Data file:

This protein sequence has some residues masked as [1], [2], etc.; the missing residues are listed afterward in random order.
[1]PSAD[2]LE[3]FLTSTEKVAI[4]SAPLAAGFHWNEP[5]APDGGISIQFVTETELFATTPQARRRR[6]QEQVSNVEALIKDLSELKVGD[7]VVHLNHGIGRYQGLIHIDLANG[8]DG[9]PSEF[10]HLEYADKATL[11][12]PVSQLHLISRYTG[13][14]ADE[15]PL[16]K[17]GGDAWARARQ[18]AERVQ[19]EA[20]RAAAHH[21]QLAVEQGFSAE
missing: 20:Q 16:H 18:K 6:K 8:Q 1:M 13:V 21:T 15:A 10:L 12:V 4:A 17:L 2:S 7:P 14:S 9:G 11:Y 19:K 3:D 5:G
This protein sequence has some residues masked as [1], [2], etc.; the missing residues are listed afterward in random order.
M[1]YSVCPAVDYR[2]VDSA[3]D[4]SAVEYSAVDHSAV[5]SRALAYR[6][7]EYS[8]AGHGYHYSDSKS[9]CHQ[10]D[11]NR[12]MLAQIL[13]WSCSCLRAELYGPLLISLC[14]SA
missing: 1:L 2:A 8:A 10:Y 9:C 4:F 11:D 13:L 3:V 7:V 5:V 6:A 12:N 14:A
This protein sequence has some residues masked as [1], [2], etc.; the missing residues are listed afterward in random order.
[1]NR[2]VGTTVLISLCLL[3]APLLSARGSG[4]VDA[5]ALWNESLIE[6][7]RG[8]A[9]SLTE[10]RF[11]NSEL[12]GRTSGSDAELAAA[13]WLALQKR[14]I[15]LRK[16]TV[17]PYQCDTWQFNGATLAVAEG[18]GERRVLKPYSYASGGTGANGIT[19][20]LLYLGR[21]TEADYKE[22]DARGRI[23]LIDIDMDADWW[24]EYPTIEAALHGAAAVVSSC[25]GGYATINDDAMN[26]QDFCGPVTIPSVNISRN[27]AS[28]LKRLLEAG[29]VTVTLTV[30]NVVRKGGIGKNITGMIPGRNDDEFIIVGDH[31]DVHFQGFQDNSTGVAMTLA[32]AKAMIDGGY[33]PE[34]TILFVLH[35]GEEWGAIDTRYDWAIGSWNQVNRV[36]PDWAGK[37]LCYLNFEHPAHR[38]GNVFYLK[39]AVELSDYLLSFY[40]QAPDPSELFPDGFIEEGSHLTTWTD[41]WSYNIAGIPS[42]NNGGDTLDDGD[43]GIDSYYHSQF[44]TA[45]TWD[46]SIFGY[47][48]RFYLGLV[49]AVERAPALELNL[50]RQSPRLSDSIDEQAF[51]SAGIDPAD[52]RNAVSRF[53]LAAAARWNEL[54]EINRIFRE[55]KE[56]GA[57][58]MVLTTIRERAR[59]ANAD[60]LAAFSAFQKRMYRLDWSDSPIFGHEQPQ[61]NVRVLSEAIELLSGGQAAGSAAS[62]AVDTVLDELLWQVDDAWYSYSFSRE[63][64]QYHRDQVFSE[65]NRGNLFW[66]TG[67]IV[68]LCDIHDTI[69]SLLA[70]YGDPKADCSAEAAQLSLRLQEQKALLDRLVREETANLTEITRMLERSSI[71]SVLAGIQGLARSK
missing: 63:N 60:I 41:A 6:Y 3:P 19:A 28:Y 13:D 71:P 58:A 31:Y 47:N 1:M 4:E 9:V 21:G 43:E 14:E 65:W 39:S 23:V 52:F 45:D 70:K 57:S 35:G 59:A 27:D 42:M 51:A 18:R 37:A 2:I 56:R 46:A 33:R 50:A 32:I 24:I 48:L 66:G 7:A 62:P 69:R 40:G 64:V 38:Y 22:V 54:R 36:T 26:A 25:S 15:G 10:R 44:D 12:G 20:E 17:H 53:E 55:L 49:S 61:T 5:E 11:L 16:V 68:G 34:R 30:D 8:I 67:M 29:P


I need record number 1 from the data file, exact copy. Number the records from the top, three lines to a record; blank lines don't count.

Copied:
This protein sequence has some residues masked as [1], [2], etc.; the missing residues are listed afterward in random order.
[1]PSAD[2]LE[3]FLTSTEKVAI[4]SAPLAAGFHWNEP[5]APDGGISIQFVTETELFATTPQARRRR[6]QEQVSNVEALIKDLSELKVGD[7]VVHLNHGIGRYQGLIHIDLANG[8]DG[9]PSEF[10]HLEYADKATL[11][12]PVSQLHLISRYTG[13][14]ADE[15]PL[16]K[17]GGDAWARARQ[18]AERVQ[19]EA[20]RAAAHH[21]QLAVEQGFSAE
missing: 20:Q 16:H 18:K 6:K 8:Q 1:M 13:V 21:T 15:A 10:L 12:V 4:A 17:L 2:S 7:P 14:S 9:G 11:Y 19:K 3:D 5:G